In one embodiment, an apparatus for use in drilling a wellbore is provided. The apparatus includes a mud motor; a housing; an output shaft; and a clutch. The clutch is operable to rotationally couple the output shaft to the housing when the clutch is in a first position, rotationally couple the motor to the output shaft when the clutch is in a second position, and actuate from one of the positions to the other of the positions as a result of fluid being injected through the clutch at a flow rate which is greater than or equal to a predetermined threshold flow rate.
In another embodiment, an apparatus for use in drilling a wellbore is provided. The apparatus includes a housing having a splined portion for mating with a second splined portion of a locking sleeve; an input shaft having a splined portion for mating with a first splined portion of the locking sleeve; the locking sleeve having a flow bore therethrough, and a third splined portion rotationally coupling the locking sleeve to a splined portion of an output shaft. The locking sleeve is actuatable between a first axial position and a second axial position by choking of fluid through the flow bore. The locking sleeve mates with the splined portion of the housing in the first axial position and the splined portion of the input shaft in the second axial position. The apparatus further includes the output shaft; and a spring disposed between the output shaft and the locking sleeve, the spring biasing the locking sleeve towards one of the axial positions.
In another embodiment, a method for drilling a wellbore is provided. The method includes drilling in a first direction while injecting fluid through a drilistring at a first flow rate; and changing the flow rate to a second flow rate, wherein an orienter changes the direction of drilling to a second direction, and drilling remains continuous while changing the flow rate. In one aspect, the first direction is a substantially straight direction and the second direction is a curved direction. In another aspect, the first direction is a curved direction and the second direction is a substantially straight direction.
In another embodiment, a method for drilling a wellbore is provided. The method includes providing a drillstring. The drillstring includes a run-in string and an orienter. The orienter includes a motor; a housing coupled to the run-in string; an output shaft; and a clutch, the clutch operable to rotationally couple the output shaft to the housing when the clutch is in a first position, rotationally couple the motor to the output shaft when the clutch is in a second position, and actuate from one of the positions to the other of the positions as a result of fluid being injected through the clutch at a flow rate which is greater than or equal to a predetermined threshold flow rate. The drill string further includes a bent sub rotationally coupled to the output shaft; and a drill bit coupled to the bent sub. The method further includes drilling in a first curved direction, due to the bent sub being at a first orientation, while injecting fluid through the drillstring at a first flow rate; injecting the fluid through the drillstring at a second flow rate, wherein the orienter will rotate the bent sub from the first orientation to a second orientation; and drilling in a second curved direction due to the bent sub being at the second orientation, while injecting fluid through the drillstring at the first flow rate.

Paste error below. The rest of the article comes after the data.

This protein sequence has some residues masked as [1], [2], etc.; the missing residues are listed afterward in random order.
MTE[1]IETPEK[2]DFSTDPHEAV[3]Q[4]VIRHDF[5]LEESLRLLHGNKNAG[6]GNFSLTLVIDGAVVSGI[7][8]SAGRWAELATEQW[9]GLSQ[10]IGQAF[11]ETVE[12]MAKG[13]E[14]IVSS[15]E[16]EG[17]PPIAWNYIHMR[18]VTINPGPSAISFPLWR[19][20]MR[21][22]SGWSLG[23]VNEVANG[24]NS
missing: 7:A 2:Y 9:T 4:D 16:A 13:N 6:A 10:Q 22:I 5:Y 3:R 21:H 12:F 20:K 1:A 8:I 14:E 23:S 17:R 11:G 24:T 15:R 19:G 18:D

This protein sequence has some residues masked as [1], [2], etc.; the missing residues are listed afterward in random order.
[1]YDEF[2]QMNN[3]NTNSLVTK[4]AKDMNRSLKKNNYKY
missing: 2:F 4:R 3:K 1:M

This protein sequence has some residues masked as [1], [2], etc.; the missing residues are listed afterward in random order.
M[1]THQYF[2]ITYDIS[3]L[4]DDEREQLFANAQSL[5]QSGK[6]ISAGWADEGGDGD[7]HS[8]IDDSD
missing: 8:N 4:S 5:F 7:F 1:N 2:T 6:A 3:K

In another embodiment, a method for forming a window in a wellbore is provided. The method includes assembling a drillstring. The drillstring includes a run-in string and an orienter. The orienter includes a motor; a housing coupled to the run-in string; an output shaft; and a clutch, the clutch operable to rotationally couple the output shaft to the housing when the clutch is in a first position, rotationally couple the motor to the output shaft when the clutch is in a second position, and actuate from one of the positions to the other of the positions as a result of fluid being injected through the clutch at a flow rate which is greater than or equal to a predetermined threshold flow rate. The drillstring further includes a cutting tool rotationally coupled to the output shaft; a whipstock; and an anchor coupled to the whipstock. The method further includes orienting the whipstock while the clutch is in the first position; and setting the anchor while the clutch is in the first position; actuating the clutch to the second position, wherein the motor rotates the cutting tool; and forming the window.